Fibromyalgia syndrome is a disorder that causes abnormal sensitivity to touch and pain, along with muscle stiffness and chronic tiredness. People with fibromyalgia syndrome can find that it also causes a range of problems with eyesight.
With any sudden changes in vision, it is important to see an optician or doctor as soon as possible.
Blurred or Double Vision
The visual symptoms of fibromyalgia syndrome include double vision or blurred vision. This may be because the muscles around the eye have gone into spasm, pulling the two eyes in different directions. Even if this is only slight, it can be enough to make sight blurred or double.
What Helps With Blurred or Double Vision?
Some people can find that eye exercises will stretch the muscles around the eye. Having a number of different pairs of glasses with different prescriptions may help.
People with fibromyalgia syndrome may also find that their eyes are sensitive to touch and to light. They may find fluorescent lights and computer screens too bright, and direct sunlight can be uncomfortable or even painful.
What Helps With Light Sensitivity?
Avoiding fluorescent lights or bright lights (if possible can help) – otherwise, try tinted glasses or sunglasses, which can be worn both indoors and out. Foods rich in beta-carotene, such as carrots and leafy green vegetables, might help.
Another of the eye symptoms in fibromyalgia syndrome can be dry or gritty-feeling eyes, especially first thing in the morning. This is known as ‘sicca syndrome’.
What Helps With Dry Eyes?
Avoiding wearing contact lenses for long periods may help, especially in dry and air-conditioned environments. Keeping away from smoky environments is also a good idea, and that is a lot easier now the smoking ban is in place.
Doctors can prescribe ‘artificial tears’, which help to keep the eyes moist and make them more comfortable. Humidifiers (or just dishes of water next to radiators) can make the air less dry.
Some people find that visual information is scrambled on its way to the brain. This is similar to the ‘fibrofog’ that some fibromyalgia syndrome sufferers say makes thinking difficult.
What Helps With Visual Comprehension?
Make sure that there is adequate light when reading, and use the right glasses to reduce eyestrain. Focusing on one thing at a time can help with confusion and stress.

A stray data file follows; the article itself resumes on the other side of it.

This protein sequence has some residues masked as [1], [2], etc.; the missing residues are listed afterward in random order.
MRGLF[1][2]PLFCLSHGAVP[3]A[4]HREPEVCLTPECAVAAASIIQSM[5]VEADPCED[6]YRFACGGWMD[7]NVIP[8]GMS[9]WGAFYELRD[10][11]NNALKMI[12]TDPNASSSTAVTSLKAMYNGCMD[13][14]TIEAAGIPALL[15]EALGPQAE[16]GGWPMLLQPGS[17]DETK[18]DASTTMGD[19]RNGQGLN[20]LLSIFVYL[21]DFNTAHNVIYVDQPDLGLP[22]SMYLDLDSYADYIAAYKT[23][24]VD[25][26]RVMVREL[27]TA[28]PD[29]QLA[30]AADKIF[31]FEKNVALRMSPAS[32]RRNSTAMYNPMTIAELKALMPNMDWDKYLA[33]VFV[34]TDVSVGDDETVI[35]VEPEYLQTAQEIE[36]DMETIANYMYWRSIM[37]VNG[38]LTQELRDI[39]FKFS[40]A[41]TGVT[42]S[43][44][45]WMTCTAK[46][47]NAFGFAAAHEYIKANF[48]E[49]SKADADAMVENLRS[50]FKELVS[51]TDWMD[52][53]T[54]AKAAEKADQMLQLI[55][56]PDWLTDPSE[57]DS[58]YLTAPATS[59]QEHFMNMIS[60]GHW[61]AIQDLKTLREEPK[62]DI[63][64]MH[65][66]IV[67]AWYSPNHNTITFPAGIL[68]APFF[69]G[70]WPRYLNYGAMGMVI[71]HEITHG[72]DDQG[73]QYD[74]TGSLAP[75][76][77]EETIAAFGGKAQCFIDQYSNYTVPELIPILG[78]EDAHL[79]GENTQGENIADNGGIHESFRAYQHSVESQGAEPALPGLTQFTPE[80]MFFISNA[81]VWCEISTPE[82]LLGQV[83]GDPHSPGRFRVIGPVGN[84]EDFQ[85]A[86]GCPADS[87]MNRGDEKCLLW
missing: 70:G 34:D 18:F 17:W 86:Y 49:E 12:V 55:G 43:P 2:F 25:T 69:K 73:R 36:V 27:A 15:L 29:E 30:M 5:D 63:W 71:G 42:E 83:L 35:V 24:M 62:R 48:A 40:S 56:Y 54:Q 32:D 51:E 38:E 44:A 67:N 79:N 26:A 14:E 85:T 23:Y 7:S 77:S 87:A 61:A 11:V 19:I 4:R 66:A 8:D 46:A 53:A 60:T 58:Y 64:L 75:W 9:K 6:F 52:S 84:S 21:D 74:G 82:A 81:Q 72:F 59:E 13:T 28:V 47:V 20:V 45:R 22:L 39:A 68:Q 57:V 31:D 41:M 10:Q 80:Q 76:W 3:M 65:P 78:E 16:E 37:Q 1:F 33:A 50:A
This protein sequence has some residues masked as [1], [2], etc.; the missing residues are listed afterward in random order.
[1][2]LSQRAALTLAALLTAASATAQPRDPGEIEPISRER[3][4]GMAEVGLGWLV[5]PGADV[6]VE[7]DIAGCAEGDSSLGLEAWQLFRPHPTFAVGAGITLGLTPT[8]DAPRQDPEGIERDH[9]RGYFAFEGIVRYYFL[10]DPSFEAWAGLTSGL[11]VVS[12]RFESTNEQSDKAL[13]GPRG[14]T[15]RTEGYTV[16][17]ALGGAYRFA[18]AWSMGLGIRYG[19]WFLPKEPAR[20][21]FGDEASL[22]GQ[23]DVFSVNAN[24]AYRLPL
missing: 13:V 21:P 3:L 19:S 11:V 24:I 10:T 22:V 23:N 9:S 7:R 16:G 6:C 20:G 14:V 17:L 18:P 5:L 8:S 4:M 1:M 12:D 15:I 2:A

People with fibromyalgia syndrome may take a number of drugs. Some of these can cause visual side effects, including tricyclic antidepressants. These can cause blurred vision but this usually goes away after a few weeks.
What Helps With Side Effects?
Some side effects can go away after a few days or a few weeks. If side effects carry on and are very bad, it is worthwhile talking to the doctor to see if he or she can suggest any alternative drugs.
Floaters (spots or threads that float across the field of vision) can be more common in people with fibromyalgia syndrome. Unless there is a sudden shower of floaters, which can be a sign of a tear in the retina, these are generally nothing serious.
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I was diagnosed with fibro 14 years ago and have noticed that the symptoms are getting worse as I get older I now have double vision and recently got diagnosed with Hypo Reactive Glycemia, the more I read on this unforgiving disease the more I'm finding out that everything I either have or have gotten in the not so distant past is related to Fibro and it makes me really wonder if my son has it as well. Or when I'm going to end up in a chair because I'll be in to much pain to do anything else. I have a cane, walker and a chair now that I only use when I absolutely have to but those days seem to be getting closer and closer together. I'm trying to go for disability however keep getting told that it's not going to happen so I push myself and continue to work close to 70-80 hours a week. If there is anyone that has any suggestions on how to live with this that would make it easier I would love to know what you do that I could try.
Tink - 11-Jan-18 @ 4:15 AM
I realize this article is three years old, but when I came across it I was concerned that it mentions what to do about S.A.D. for people suffering from the winter kind and not the summer. I have S.A.D. with summer and fibromyalgia. I think it should address that more properly and not leave us summer people behind. The planet is heating up and it is becoming an issue for a lot of us.